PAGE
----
Covid Onset: All Private Hospitals Must Be Nationalised

The Human Rights Forum (HRF) strongly urges the governments of Andhra Pradesh and Telangana to take over all private hospitals and nursing homes so as to meet the challenge posed by the COVID-19 pandemic. They should be acquired along with all human resources, available medical resources and must be run by the government. Several State governments have already moved in this direction.  In fact, the government of India must follow the example of Spain and nationalise all private hospitals across the country for effective mitigation of the pandemic.

Everyone seems to be holding their breath hoping that the virus would not break out in epidemic form, in which unfortunate case, catastrophe awaits. Fortunately, so far the COVID-19 has been relatively merciful in the country. One dreads to imagine what would happen in the event of a big outbreak. Will our public health system, as it exists now, be able to meet the contingency? We feel it cannot cope and will be completely overwhelmed if there is a huge breakout. Which is why all private health providers and their facilities should be placed into governmental control in order to enhance our capacity to deal with this crisis. Such a step would help us be better prepared to effectively fight the Coronavirus.

Presently, the state of the nation’s health infrastructure is pitiful. It is widely acknowledged that our capacity to respond to a public health emergency like COVID-19 is highly inadequate. Testing facilities are simply not enough and there is a pressing need to expand them massively at the earliest. Evidently, these facilities as well as protective gear for doctors and para medics as well as sanitary staff are miserably low. What we need now more than ever is a robust system. The health infrastructure, as it exists today, particularly in smaller towns, villages and the Fifth Schedule areas is abysmally inadequate. It would be stating the obvious when we say India has a system that works for the rich instead of a public health system for all that can readily anticipate and control new pathogens through effective and widespread testing, contact tracing and quarantine. What we need clearly at the moment is to massively strengthen our health system and improve access to health care particularly for the poor and vulnerable.

According to reports, even at a trying time like this, some private hospitals are up to the odious practice of profit-at-any-cost and are even offering treatment packages!

Also, there has not been much headway in the matter of releasing undertrials and convicted prisoners of certain categories on emergency parole or furlough so as to reduce overcrowding and prevent spread of the virus. It has been a week since the Supreme Court stated that overcrowding in prisons was a matter of grave concern particularly in the context of COVID-19. It had directed all States and Union Territories to constitute high-level committees to consider releasing prisoners and undertrials on parole or interim bail for offences entailing upto a 7-year jail term in order to decongest prisons.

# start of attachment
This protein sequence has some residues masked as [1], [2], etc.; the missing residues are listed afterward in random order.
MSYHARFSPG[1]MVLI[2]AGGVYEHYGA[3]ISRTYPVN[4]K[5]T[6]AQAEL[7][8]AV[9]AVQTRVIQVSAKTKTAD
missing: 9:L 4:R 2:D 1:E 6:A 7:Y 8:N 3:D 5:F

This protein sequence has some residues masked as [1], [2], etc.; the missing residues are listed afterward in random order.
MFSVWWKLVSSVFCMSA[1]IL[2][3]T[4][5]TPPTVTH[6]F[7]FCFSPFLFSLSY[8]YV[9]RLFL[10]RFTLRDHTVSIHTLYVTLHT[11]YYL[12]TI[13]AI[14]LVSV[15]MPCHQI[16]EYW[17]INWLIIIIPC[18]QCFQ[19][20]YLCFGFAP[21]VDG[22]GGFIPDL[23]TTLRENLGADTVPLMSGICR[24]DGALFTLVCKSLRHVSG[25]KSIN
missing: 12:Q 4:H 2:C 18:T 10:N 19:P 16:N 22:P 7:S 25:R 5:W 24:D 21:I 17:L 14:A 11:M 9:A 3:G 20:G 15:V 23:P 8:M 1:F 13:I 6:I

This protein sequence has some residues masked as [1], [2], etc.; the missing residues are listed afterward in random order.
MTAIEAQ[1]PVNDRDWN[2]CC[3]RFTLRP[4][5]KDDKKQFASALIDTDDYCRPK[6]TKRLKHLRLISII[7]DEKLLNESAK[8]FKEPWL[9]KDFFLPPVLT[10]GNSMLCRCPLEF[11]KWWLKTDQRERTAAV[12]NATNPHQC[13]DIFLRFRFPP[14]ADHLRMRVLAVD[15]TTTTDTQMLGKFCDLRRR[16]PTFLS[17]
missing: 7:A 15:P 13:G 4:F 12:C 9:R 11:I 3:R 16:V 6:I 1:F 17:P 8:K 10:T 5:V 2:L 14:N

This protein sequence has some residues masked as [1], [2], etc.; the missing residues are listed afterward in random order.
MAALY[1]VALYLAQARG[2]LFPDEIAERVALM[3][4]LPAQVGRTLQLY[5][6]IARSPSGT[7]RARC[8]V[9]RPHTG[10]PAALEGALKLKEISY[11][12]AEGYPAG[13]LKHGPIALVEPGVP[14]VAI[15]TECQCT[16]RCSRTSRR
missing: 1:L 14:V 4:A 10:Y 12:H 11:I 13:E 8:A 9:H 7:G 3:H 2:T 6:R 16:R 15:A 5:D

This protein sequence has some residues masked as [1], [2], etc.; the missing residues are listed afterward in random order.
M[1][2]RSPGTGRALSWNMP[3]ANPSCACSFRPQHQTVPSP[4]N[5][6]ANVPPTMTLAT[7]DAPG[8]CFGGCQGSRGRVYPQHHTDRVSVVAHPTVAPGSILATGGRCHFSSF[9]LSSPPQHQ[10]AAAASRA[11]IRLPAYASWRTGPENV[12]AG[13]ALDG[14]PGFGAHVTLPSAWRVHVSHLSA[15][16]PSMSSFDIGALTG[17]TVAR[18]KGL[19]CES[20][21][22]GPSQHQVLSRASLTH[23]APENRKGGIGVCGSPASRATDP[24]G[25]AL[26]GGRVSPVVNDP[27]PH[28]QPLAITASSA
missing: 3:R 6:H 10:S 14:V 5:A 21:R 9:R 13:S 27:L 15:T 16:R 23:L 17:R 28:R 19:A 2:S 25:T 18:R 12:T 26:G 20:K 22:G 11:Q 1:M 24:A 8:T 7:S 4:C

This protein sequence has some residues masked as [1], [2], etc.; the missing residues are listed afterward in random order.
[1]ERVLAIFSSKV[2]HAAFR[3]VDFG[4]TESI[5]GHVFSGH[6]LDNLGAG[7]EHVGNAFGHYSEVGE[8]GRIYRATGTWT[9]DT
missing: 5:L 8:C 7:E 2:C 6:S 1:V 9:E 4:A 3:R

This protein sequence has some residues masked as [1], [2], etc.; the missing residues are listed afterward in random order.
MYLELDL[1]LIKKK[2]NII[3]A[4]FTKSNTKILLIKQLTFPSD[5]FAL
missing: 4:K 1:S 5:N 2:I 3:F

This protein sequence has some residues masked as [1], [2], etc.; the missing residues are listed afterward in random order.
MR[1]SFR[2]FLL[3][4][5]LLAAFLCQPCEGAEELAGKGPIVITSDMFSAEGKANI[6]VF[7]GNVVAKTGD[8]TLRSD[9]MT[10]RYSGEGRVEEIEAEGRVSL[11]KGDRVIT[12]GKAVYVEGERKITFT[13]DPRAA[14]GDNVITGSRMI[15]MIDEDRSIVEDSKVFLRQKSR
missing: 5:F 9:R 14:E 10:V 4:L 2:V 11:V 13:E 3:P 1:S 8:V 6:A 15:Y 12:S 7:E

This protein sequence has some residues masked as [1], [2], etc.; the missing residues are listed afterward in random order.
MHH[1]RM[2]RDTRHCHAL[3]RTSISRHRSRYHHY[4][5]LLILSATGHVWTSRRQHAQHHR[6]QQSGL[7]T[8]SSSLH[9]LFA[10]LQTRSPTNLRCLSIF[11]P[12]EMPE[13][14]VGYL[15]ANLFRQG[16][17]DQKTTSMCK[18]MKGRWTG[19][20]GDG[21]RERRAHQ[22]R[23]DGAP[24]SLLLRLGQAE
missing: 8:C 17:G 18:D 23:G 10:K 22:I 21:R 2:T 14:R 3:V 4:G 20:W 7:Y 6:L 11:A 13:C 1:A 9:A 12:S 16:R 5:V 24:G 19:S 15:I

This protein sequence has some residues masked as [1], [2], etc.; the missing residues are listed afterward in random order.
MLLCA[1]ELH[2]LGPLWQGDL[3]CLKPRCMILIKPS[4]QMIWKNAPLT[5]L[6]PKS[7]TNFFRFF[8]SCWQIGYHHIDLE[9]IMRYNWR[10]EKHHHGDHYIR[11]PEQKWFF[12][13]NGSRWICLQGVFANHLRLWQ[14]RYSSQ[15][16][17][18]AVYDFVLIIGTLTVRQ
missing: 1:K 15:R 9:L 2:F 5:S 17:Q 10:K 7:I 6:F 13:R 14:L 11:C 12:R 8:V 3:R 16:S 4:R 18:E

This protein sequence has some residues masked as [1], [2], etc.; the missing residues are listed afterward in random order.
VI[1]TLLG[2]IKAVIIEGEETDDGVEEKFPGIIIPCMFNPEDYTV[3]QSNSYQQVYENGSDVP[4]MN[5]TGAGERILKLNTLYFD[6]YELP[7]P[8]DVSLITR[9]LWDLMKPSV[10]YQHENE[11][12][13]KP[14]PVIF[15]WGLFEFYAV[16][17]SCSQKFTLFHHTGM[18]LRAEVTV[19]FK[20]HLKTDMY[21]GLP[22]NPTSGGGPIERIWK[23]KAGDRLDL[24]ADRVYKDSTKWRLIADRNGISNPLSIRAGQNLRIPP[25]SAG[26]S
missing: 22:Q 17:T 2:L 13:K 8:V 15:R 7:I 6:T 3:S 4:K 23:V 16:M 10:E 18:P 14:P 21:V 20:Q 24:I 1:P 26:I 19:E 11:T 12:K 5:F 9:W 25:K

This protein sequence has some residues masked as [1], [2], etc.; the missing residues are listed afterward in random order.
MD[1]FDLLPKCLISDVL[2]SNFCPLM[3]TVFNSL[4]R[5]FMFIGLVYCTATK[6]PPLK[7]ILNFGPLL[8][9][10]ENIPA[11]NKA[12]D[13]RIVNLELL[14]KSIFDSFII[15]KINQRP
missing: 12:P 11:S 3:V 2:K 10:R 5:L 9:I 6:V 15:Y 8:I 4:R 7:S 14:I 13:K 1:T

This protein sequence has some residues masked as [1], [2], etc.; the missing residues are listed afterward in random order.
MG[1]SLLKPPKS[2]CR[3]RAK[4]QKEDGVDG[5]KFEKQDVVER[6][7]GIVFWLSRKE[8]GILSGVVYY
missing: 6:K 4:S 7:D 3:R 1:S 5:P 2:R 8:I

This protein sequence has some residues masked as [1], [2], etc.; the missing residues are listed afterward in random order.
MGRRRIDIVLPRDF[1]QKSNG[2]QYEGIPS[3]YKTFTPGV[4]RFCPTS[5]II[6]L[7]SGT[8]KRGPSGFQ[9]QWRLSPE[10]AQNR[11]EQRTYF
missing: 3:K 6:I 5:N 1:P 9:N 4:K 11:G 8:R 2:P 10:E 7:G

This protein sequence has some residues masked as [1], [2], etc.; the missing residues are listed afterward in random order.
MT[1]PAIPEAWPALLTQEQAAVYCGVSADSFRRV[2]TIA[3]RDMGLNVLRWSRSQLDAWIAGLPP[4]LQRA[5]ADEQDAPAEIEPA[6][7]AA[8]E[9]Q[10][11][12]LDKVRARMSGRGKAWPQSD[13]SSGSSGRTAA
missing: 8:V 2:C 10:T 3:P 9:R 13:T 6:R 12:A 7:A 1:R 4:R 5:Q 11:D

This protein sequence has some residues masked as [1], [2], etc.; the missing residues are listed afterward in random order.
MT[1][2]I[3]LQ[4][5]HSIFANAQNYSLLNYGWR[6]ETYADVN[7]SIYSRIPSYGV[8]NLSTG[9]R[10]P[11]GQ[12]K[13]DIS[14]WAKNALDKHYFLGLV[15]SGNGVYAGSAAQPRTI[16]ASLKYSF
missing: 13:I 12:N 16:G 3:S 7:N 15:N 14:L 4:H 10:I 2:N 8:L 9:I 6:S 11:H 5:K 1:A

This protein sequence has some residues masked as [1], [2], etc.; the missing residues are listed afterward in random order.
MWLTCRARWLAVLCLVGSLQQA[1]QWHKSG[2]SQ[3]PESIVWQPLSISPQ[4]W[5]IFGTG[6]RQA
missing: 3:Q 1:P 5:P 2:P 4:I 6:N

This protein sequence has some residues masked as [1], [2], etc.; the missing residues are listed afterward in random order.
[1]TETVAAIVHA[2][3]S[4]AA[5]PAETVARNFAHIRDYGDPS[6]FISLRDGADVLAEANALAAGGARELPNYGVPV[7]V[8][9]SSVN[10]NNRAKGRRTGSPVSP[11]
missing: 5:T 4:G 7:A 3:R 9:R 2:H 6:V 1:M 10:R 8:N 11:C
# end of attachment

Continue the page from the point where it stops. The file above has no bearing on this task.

While several States have moved in this direction, we are yet unclear whether requisite guidelines have been framed to actualize this laudable directive in AP and Telangana. Across AP, there are totally about 7000 persons incarcerated with the number of inmates in just the four central prisons being about 5000. In Telangana, the total number is about 6000. Precious time has already been lost.

Old habits, it is said, die hard. The police are doing a difficult job in these trying times but a health emergency does not mean they have the license to abuse their powers and beat, abuse and humiliate people. Reports continue to come in of police overstepping their brief and indulging in wanton, open violence, even on those associated with essential services.

In these truly terrifying times, while we are collectively vulnerable, it is the homeless, migrant workers, destitute and daily wagers who are among those most at risk. The government, as daily reports indicate, is not doing enough to address their plight. This 21-day lockdown, much as it is required, was gone into without sufficient planning on how the poor will survive. The underprivileged and resourceless ought to have been the focus of governmental strategy. Cruelly, as events of the past week have shown, the government seems to be offering them up as the first victims of this crisis.

VS Krishna 
(HRF Coordination Committee member
TS & AP)

S. Jeevan Kumar
(HRF Coordination Committee member
TS & AP)


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